Sunny's father, the 10th Duke of Marlborough, died in March 1972. Two months later the new Duke and Rosita married secretly in a private ceremony in a London Register Office. Rosita's early impression of the palace was of a "bare and unloved house. It was like being in a dark tunnel, all very drab and dreary," she says. "It takes time to get used to the ins and outs of a place this size. It engulfs you. I was daunted. Gradually I gained confidence as I fiddled and diddled around." The Duchess had new lights installed and the plumbing overhauled. "Our aim," she says, "was to keep a certain atmosphere that was here before but to have things move into our generation and way of life."
They had hardly begun the extensive renovations when, in a painful reprise of the Duke's first marriage, their first-born, Richard, died at 5 months. The Duchess belatedly learned that her kidneys had failed during pregnancy, causing a fatal hardening of the infant's lungs. Already pregnant again when Richard died, she was plied with iron tablets and kept in the hospital for two months before son Edward was born in 1974. "We never thought we'd have another," Rosita says, but Alexandra came along three years later.
Sunny's second family is installed on two floors in Blenheim's east-wing apartments. The upper floor has 10 guest rooms plus a nursery suite with a playroom and separate bedrooms for Eddie and Alexandra. The main-floor rooms line up along a corridor and overlook a formal garden. Next to the Duke's corner study is his dressing room, which adjoins the master bedroom with its gilded ceiling and four-poster bed. Then comes the bow-windowed dining room, a smoking room with newspapers and TV, then Rosita's flower-filled sitting room and the "Grand Cabinet," a large room used for entertaining. There is also what Rosita calls "my junk room," where she stores her bric-a-brac ("I can't stay away from auctions").
The family staff includes a secretary, butler, cook, nanny, housekeeper and two cleaners. Taking care of the rest of the place is an estate staff of 80—gardeners, gatemen, gamekeepers, maintenance personnel. As many as 75 guides work on the estate during the March-through-October tourist season. The Duke has established convention and restaurant facilities at Blenheim and opened the grounds to such special events as the Barry Manilow outdoor concert two years ago, which attracted 40,000 people. Without it all, Marlborough could not finance the palace's upkeep. "The first Duke's Battle of Blenheim took a day," Sunny likes to tell visitors. "Mine is taking a lifetime."
With the difference in their personalities—she is an extrovert, he a reservoir of calm—the Duke and Duchess seem perfectly complementary. "We do have terrible discussions, not rows," says Rosita. "Good, healthy interchanges. We criticize, we compliment, we respect each other. He does the big things, I do the details. Is that right, angel?" His Grace nods benignly.
This third marriage is different. For Jamie and his sister, Henrietta, their father, during their childhood, remained a distant figure. "We lived in the nursery with Nanny and the nursery maid," recalls Henrietta, now 26, married to a German merchant banker and the mother of two. "If there were guests, Jamie and I were dressed and put on show for an hour after tea."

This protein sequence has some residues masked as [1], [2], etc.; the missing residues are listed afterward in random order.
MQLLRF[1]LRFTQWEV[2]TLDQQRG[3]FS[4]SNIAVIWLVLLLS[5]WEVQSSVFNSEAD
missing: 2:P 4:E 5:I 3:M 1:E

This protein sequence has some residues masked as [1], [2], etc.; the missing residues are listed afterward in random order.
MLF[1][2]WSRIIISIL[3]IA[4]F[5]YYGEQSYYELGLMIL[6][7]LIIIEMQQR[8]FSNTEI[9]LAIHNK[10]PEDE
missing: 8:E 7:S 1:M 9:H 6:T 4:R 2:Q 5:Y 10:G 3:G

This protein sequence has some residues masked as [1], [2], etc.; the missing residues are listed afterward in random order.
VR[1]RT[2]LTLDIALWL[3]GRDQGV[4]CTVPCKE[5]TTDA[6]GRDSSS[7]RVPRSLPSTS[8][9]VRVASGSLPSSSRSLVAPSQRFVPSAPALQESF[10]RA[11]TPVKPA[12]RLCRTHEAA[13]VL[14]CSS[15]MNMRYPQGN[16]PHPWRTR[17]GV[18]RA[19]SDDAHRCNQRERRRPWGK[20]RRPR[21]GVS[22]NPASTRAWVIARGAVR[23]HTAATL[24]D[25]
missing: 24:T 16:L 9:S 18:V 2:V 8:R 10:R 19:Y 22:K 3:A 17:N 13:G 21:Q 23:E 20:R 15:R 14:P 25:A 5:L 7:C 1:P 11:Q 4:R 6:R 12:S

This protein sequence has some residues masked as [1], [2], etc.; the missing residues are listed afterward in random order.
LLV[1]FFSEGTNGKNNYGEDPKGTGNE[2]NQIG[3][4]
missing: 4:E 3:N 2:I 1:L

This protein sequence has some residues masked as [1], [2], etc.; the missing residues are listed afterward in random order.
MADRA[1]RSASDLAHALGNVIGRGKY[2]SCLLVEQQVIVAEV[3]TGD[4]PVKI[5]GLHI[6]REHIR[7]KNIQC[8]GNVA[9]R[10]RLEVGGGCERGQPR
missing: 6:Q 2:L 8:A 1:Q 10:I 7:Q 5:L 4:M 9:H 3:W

Home during their childhood was Lee Place, an eight-bedroom country house where the present Duke still takes refuge during the height of the tourist season at Blenheim. After his parents' divorce, Jamie was put in the custody of his father and sent off for schooling at Harrow (where his distant relative Winston Churchill was a flop). Jamie tried for an officer's career but failed to pass the British Army entrance exam. Next he enrolled in the Royal Agricultural College at Cirencester, but couldn't stick it out. In the press he was depicted as a spoiled brat who squired debs and models. By 1982 Jamie was addicted to heroin and his subsequent run-ins with the law (speeding, unpaid bills, assaulting policemen) made headlines. Once, when the ban against him was lifted at Blenheim, he was reported to have rifled the bedrooms of the houseguests.
His father, mother (who has since remarried, divorced and married again) and Henrietta have joined therapy sessions with Jamie, but to no lasting effect. Two years ago stepsister Christina Onassis sent her private plane to fly him to a French clinic. On his first day Jamie smashed a window, scaled a wall and fled back to England.
Last year, after a four-month outdoor rehabilitation program on a rugged Scottish isle, Jamie went public to warn others against heroin. "It's like a creature," he said. "It creeps up on you, then encircles and traps you. Your whole life goes to pieces. My only advice to anyone tempted to try drugs is—for God's sake, don't!" But Jamie could not take his own advice. "We've all tried everything—the hard way, the soft way," says Henrietta. "We're back to the hard-line, rejecting him totally until he's ready to help himself."
At the same time Marlborough knows that, by law, there is no bypassing Jamie in the order of succession. However, through family trusts and the administrative staff, Blenheim is safeguarded in ways so that the estate could survive even an addicted successor. "With bloody drugs, it's no use pretending all is fine and rosy," the Duke says. "He's my heir and, given time, I'm pretty sure that one day he'll pull himself out of it." In a family of late developers, there is always hope.